What is it? SOA is the delivery of software applications as a family of discrete, business functions, built according to industry standards. When and why do I need it? SOA is applicable to all business areas whenever there is a need to provide a standardized means to access information systems. Where do I apply it? SOA is the current paradigm in systems integration.
Who in my industry uses it? SOA is implemented in most large organizations to reduce IT operating costs and provide business agility.
How we do it!
The Semantisys methodology emphasizes that SOA if first and foremost a business strategy. Semantisys then adds technical innovation by leveraging semantics to provide machine assisted service discovery, creation and transformation in the SOA platform.
SOA or Service Oriented Architecture is the current paradigm for organizing information technology resources at the enterprise level. The SOA service is a business function, presented according to well defined technical standards that is provided by any system. Organizing computing resources as standard services enables functionality, currently isolated on proprietary systems, to be shared and reused by all. A successful SOA program requires not only specific technical skill, but as importantly, the business skills to introduce disruptive technology into the enterprise.
SOA represents the culmination and evolution of information technology from the first computers during World War II to the latest facebook and twitter technologies. The first computer paradigm, the mainframe era, began at University of Pennsylvania with the Electronic Numerical Integrator And Computer (ENIAC) computer used to calculate military targets in World War II. > The mainframe era was characterized by high cost, scarce computing resources accessible only by specialized technicians. With the declining cost of computing and frustration with the inaccessibility of mainframes resources, a departmental computing paradigm began in the 70s. Business leaders across the enterprise invested in non mainframe technologies such as Unix mini-computers and client server systems to build their own systems. Departmental computing provided the desired local control but with the side effect of lack of standardization, IT complexity and high costs. Post Y2K, IT leaders realized lessons learned and sought the best of both worlds including reduced cost and complexity while maintaining local departmental control.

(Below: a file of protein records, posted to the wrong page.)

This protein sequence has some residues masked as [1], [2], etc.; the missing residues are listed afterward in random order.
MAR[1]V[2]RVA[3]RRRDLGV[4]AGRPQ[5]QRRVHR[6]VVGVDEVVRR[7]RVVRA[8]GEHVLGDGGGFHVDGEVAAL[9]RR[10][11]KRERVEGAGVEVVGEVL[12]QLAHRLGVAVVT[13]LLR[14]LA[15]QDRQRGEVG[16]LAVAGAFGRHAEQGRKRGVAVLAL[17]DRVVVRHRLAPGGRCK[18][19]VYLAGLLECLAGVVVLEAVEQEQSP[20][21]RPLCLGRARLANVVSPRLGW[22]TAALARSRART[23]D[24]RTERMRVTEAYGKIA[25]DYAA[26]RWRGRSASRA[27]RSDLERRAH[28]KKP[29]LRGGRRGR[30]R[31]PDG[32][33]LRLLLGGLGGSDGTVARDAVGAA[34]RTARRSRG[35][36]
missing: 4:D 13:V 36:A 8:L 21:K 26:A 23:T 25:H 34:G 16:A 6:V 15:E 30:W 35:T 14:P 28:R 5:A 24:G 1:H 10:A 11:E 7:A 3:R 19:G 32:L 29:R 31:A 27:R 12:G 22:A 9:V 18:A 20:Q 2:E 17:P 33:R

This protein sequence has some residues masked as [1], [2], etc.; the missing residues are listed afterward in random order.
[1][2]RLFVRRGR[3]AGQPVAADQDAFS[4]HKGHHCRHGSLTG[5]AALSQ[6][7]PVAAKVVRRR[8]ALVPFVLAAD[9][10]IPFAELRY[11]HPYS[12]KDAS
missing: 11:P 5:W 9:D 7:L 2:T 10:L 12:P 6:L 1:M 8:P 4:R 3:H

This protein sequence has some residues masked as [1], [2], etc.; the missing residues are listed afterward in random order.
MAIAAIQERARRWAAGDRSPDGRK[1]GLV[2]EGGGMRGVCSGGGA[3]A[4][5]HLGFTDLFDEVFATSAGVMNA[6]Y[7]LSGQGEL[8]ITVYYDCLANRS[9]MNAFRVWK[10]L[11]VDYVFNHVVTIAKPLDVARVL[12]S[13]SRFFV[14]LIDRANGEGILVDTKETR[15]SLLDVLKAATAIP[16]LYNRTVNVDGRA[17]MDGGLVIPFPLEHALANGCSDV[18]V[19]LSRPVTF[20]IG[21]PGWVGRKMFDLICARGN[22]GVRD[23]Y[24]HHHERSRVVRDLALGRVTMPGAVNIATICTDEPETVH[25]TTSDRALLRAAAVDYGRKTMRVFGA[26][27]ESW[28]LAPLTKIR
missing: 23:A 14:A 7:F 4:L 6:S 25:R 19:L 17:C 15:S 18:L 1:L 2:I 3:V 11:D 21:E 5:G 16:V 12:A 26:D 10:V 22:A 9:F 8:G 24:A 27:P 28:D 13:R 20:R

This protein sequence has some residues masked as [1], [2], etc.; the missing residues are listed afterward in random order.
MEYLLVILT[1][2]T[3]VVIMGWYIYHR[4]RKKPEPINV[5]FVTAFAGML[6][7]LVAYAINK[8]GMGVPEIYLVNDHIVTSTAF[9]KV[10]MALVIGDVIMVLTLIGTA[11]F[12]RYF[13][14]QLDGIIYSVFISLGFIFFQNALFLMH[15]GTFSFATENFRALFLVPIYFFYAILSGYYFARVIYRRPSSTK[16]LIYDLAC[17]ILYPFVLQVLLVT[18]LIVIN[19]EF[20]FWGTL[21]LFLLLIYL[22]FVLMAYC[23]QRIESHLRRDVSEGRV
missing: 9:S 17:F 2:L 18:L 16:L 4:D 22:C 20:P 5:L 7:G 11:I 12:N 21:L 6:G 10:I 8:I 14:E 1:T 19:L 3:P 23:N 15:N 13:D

SOA applies standardization learned through the mainframe paradigm which retaining local departmental control. Using industry standard SOA technologies such as Web Services mainframe and other systems exposed their business computing functionality through standard services accessible to any authorized users. This represents a cultural change where departmental computing resources now become enterprise resources to be shared. Enterprise governance to incentives, promote and enforce this cross silo sharing of resources is the paradigm shift that remains one of the biggest challenges to SOA.
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